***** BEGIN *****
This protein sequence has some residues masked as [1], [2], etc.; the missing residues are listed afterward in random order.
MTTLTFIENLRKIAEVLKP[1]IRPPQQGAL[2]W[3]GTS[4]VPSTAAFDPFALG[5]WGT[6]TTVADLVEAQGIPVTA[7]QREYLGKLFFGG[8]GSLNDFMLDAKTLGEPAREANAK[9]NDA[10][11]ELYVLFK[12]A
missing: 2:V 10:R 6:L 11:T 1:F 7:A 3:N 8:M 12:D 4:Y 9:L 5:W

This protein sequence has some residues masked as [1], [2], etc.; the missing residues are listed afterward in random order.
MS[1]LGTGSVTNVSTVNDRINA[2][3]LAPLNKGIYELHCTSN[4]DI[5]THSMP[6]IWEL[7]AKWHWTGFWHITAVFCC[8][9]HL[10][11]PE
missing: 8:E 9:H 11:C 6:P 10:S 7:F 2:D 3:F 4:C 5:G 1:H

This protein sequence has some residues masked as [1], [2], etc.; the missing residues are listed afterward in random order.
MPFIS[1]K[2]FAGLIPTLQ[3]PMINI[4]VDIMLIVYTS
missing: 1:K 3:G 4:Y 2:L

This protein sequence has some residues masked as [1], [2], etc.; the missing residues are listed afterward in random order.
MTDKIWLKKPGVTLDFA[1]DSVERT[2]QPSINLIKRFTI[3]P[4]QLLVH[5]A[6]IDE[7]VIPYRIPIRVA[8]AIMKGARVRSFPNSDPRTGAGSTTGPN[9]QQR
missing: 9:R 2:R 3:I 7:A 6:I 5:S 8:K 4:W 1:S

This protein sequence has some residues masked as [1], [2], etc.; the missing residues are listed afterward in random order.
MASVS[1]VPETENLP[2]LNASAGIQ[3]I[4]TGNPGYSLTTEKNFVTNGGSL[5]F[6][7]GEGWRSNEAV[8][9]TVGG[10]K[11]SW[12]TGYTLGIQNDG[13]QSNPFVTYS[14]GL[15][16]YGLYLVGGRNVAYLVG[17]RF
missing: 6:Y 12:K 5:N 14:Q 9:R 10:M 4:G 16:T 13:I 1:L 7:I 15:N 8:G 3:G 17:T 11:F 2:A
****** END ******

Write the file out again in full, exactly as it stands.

This protein sequence has some residues masked as [1], [2], etc.; the missing residues are listed afterward in random order.
MTTLTFIENLRKIAEVLKP[1]IRPPQQGAL[2]W[3]GTS[4]VPSTAAFDPFALG[5]WGT[6]TTVADLVEAQGIPVTA[7]QREYLGKLFFGG[8]GSLNDFMLDAKTLGEPAREANAK[9]NDA[10][11]ELYVLFK[12]A
missing: 2:V 10:R 6:L 11:T 1:F 7:A 3:N 8:M 12:D 4:Y 9:L 5:W

This protein sequence has some residues masked as [1], [2], etc.; the missing residues are listed afterward in random order.
MS[1]LGTGSVTNVSTVNDRINA[2][3]LAPLNKGIYELHCTSN[4]DI[5]THSMP[6]IWEL[7]AKWHWTGFWHITAVFCC[8][9]HL[10][11]PE
missing: 8:E 9:H 11:C 6:P 10:S 7:F 2:D 3:F 4:C 5:G 1:H

This protein sequence has some residues masked as [1], [2], etc.; the missing residues are listed afterward in random order.
MPFIS[1]K[2]FAGLIPTLQ[3]PMINI[4]VDIMLIVYTS
missing: 1:K 3:G 4:Y 2:L

This protein sequence has some residues masked as [1], [2], etc.; the missing residues are listed afterward in random order.
MTDKIWLKKPGVTLDFA[1]DSVERT[2]QPSINLIKRFTI[3]P[4]QLLVH[5]A[6]IDE[7]VIPYRIPIRVA[8]AIMKGARVRSFPNSDPRTGAGSTTGPN[9]QQR
missing: 9:R 2:R 3:I 7:A 6:I 5:S 8:K 4:W 1:S

This protein sequence has some residues masked as [1], [2], etc.; the missing residues are listed afterward in random order.
MASVS[1]VPETENLP[2]LNASAGIQ[3]I[4]TGNPGYSLTTEKNFVTNGGSL[5]F[6][7]GEGWRSNEAV[8][9]TVGG[10]K[11]SW[12]TGYTLGIQNDG[13]QSNPFVTYS[14]GL[15][16]YGLYLVGGRNVAYLVG[17]RF
missing: 6:Y 12:K 5:N 14:Q 9:R 10:M 4:G 16:T 13:I 1:L 7:I 15:N 8:G 3:G 17:T 11:F 2:A